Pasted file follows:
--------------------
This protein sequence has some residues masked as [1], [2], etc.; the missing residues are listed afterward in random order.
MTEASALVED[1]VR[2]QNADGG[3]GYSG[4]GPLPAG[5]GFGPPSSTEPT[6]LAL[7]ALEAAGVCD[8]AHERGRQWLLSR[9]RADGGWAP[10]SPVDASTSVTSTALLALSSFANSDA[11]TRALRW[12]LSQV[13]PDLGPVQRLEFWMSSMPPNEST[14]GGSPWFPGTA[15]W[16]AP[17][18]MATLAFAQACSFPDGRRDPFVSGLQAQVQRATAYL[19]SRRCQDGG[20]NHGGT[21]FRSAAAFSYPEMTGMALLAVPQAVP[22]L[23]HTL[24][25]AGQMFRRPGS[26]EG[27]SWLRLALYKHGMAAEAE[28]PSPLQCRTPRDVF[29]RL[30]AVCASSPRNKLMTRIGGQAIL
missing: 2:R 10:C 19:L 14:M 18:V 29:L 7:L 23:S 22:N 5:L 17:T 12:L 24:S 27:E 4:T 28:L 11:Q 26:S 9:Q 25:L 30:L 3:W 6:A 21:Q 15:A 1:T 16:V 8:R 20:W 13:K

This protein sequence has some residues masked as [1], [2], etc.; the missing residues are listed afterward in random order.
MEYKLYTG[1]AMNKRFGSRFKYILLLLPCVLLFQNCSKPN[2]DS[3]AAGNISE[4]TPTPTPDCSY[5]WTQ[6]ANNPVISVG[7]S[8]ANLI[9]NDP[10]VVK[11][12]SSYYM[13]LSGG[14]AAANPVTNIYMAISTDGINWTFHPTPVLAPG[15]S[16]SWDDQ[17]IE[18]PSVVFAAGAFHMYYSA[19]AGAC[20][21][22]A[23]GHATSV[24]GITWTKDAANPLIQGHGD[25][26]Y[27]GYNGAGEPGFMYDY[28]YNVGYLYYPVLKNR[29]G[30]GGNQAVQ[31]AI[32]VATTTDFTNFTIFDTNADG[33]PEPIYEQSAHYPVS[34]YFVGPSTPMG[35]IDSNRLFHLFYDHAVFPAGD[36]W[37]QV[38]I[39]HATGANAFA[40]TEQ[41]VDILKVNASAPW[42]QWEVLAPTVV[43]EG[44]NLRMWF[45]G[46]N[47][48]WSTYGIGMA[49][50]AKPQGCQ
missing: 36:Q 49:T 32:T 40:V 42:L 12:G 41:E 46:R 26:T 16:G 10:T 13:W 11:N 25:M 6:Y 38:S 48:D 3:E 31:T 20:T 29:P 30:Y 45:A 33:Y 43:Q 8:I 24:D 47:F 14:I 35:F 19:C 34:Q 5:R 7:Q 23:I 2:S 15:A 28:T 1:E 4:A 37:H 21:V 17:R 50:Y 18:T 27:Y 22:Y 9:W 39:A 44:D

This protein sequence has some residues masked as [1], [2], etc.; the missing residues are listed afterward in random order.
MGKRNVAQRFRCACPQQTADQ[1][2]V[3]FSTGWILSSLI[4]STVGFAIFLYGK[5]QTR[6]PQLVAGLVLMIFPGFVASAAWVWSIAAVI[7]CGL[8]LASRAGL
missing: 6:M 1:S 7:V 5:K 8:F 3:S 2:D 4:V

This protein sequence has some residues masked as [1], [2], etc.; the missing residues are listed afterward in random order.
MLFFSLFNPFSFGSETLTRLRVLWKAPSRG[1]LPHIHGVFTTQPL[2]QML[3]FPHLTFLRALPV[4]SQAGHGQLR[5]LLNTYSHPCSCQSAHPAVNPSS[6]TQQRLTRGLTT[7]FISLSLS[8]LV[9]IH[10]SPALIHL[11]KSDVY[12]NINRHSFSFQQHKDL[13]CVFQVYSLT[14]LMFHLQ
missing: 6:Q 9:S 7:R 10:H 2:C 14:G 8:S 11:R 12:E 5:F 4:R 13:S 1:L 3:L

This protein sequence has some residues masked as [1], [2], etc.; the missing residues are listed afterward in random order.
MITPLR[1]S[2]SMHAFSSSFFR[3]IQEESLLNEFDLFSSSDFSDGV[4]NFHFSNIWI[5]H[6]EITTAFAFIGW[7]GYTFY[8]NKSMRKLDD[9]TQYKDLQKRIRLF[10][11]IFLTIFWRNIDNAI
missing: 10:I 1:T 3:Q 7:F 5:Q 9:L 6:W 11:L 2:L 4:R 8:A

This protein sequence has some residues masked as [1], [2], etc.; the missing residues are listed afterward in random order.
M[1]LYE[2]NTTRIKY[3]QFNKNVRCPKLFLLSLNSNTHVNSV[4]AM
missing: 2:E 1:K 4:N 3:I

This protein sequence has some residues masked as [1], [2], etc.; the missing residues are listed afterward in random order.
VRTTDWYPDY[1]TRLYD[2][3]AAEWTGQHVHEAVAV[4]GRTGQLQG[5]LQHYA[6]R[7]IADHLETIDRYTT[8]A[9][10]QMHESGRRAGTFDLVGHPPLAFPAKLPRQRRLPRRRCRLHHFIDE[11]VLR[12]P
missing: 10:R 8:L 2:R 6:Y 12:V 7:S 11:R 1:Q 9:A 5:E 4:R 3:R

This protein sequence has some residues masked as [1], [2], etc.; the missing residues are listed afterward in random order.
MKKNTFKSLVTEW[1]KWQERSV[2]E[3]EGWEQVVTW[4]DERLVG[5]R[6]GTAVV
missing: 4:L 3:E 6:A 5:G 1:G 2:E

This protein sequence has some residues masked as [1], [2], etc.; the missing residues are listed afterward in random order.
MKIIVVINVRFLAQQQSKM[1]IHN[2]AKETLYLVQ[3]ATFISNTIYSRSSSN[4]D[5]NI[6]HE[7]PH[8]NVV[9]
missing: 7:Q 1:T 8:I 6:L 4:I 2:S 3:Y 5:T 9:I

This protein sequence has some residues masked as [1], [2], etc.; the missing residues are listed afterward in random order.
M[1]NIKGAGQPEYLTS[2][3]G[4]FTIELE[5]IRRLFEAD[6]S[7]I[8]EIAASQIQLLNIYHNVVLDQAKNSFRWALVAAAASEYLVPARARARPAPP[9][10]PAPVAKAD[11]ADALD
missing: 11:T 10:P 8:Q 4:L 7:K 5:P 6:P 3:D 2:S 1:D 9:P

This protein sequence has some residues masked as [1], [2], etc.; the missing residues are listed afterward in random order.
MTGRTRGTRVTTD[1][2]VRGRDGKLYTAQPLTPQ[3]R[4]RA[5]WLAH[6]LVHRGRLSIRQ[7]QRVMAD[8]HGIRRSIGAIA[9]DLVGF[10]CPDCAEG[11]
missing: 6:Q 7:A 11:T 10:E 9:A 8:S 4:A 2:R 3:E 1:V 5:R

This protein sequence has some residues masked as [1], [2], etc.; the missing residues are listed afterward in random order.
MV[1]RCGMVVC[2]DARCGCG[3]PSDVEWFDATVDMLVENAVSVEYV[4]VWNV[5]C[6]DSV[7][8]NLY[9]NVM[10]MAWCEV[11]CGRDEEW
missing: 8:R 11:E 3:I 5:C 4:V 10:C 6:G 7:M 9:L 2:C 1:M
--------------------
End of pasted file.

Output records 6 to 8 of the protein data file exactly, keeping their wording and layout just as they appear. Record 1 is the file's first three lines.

This protein sequence has some residues masked as [1], [2], etc.; the missing residues are listed afterward in random order.
M[1]LYE[2]NTTRIKY[3]QFNKNVRCPKLFLLSLNSNTHVNSV[4]AM
missing: 2:E 1:K 4:N 3:I

This protein sequence has some residues masked as [1], [2], etc.; the missing residues are listed afterward in random order.
VRTTDWYPDY[1]TRLYD[2][3]AAEWTGQHVHEAVAV[4]GRTGQLQG[5]LQHYA[6]R[7]IADHLETIDRYTT[8]A[9][10]QMHESGRRAGTFDLVGHPPLAFPAKLPRQRRLPRRRCRLHHFIDE[11]VLR[12]P
missing: 10:R 8:L 2:R 6:Y 12:V 7:S 11:R 1:Q 9:A 5:E 4:R 3:R

This protein sequence has some residues masked as [1], [2], etc.; the missing residues are listed afterward in random order.
MKKNTFKSLVTEW[1]KWQERSV[2]E[3]EGWEQVVTW[4]DERLVG[5]R[6]GTAVV
missing: 4:L 3:E 6:A 5:G 1:G 2:E